In short, the regulatory morass is real and will require some time to sort out. The rising note of concern from community members about cannabis is real, but should also be tempered by the reality that ending Prohibition is not easy and that this is perhaps the most complicated policy issue that the county will grapple with in this decade. More information on these issues can be found in the memos submitted by the Mendocino Cannabis Alliance (linked here). In the interest of full transparency, I serve on the policy committee of MCA, though my opinions in this letter are solely my own.

I’m frightened by the prospect of having to shutter my cannabis business. I’m concerned about the future of regulated cannabis in the state of California. I’m saddened by the public discourse that I see. I hope for better from all of us.

Thank you for your time and consideration,

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LOUIS ARMSTRONG PLAYS TO HIS WIFE, Lucille, in front of the Great Sphinx and pyramids in Giza, Egypt, 1961

The Armstrongs were on a U.S. State Department-sponsored Goodwill Tour of Africa and the Middle East.

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On Tuesday, August 4, at approximately 6:12 pm, Ukiah Police officers were dispatched to Furniture Design Center, 1205 Airport Park Boulevard, for a report of a female adult who was intoxicated in the store and being belligerent.

UPD officers learned that the female had told employees of the store that she was planning to travel back to Covelo in her truck. Based on the female adult's perceived level of intoxication, a Furniture Design Center Employee contacted the UPD for fear of the female leaving the store and traveling on a roadway potentially injuring herself or someone else.

UPD officers arrived on the scene as the female adult, identified as Brooke Ann Halvorsen, 41 of Covelo, was pulling out of a parking space in her 2020 Chevy Truck. As the officer pulled up, Halvorsen immediately exited the vehicle and began walking around the vehicle while leaving the truck's engine running.

The officer contacted Halvorsen and immediately observed objectives signs and symptoms of alcohol intoxication while he and Halvorsen spoke. Halvorsen relayed to the officer that she was en route to Covelo after being in Ukiah for the day.

Additional UPD officers arrived on the scene and contacted Halvorsen’s 7-year-old daughter who was in the back seat of the vehicle. Halvorsen submitted to field sobriety tests and completed a preliminary alcohol breath test which showed her blood alcohol at over three times the legal limit to operate a motor vehicle in the State of California.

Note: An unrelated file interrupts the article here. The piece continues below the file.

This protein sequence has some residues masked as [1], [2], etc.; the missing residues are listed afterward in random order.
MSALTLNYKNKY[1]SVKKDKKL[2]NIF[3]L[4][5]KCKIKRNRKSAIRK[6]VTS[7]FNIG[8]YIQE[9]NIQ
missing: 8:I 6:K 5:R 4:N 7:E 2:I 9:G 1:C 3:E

UPD officers advised Halvorsen that she was being placed under arrest for driving under the influence and attempted to place her in handcuffs. As the UPD officer was attempting to place Halvorsen in handcuffs she became extremely agitated and began physically resisting and verbally assaulting the Officer.

A second officer came to assist in arresting Halvorsen and she was placed in handcuffs without further incident. A UPD officer stayed with Halvorsen’s 7-year-old daughter after the incident as she was visibly upset after witnessing the above encounter.

Halvorsen was placed under arrest for Driving under the influence, Child endangerment and Resisting a Peace Officer.

Halvorsen was booked and lodged at the MCSO jail for the above charges and her 7-year-old daughter was released to the care and custody of Mendocino County Department of Child Protective Services.

The Ukiah Police Department would like to remind the great citizens of Ukiah that during the current COVID-19 pandemic we are still out in the city enforcing the law and keeping the public safe. As always, our mission at the Ukiah Police Department is to make Ukiah as safe as possible."

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To all of the men and women who wear the badge:

Each day that you put on your uniform and leave your family to walk and ride among us … we see you.

We respect you, and feel glad that you are here.

We know that your uniform points you out as an honorable champion of safety.


For a few who have no wisdom or understanding it makes you a target.

Of hate.

Of ridicule.

Of disdain.

They are loud … 

and their hearts plot violence.

They get - lots - of attention.

We do not.

So, it's time to write and tell you that if you should ever feel "the friends you thought you had" are nowhere to be found, remember this:

It's not true.

We are still here, standing right with you in heart and spirit ready to support you in any way you need.




And physically.

That's right…

You can always count on us to answer the call if (God forbid) you should ever need to deputize us.

There are many more of us than them, with thankful hearts for you.

The blood and tears that have been shed, the brave lives lost, and the thousands upon thousands of hours of unseen laboring on our behalf are precious to us.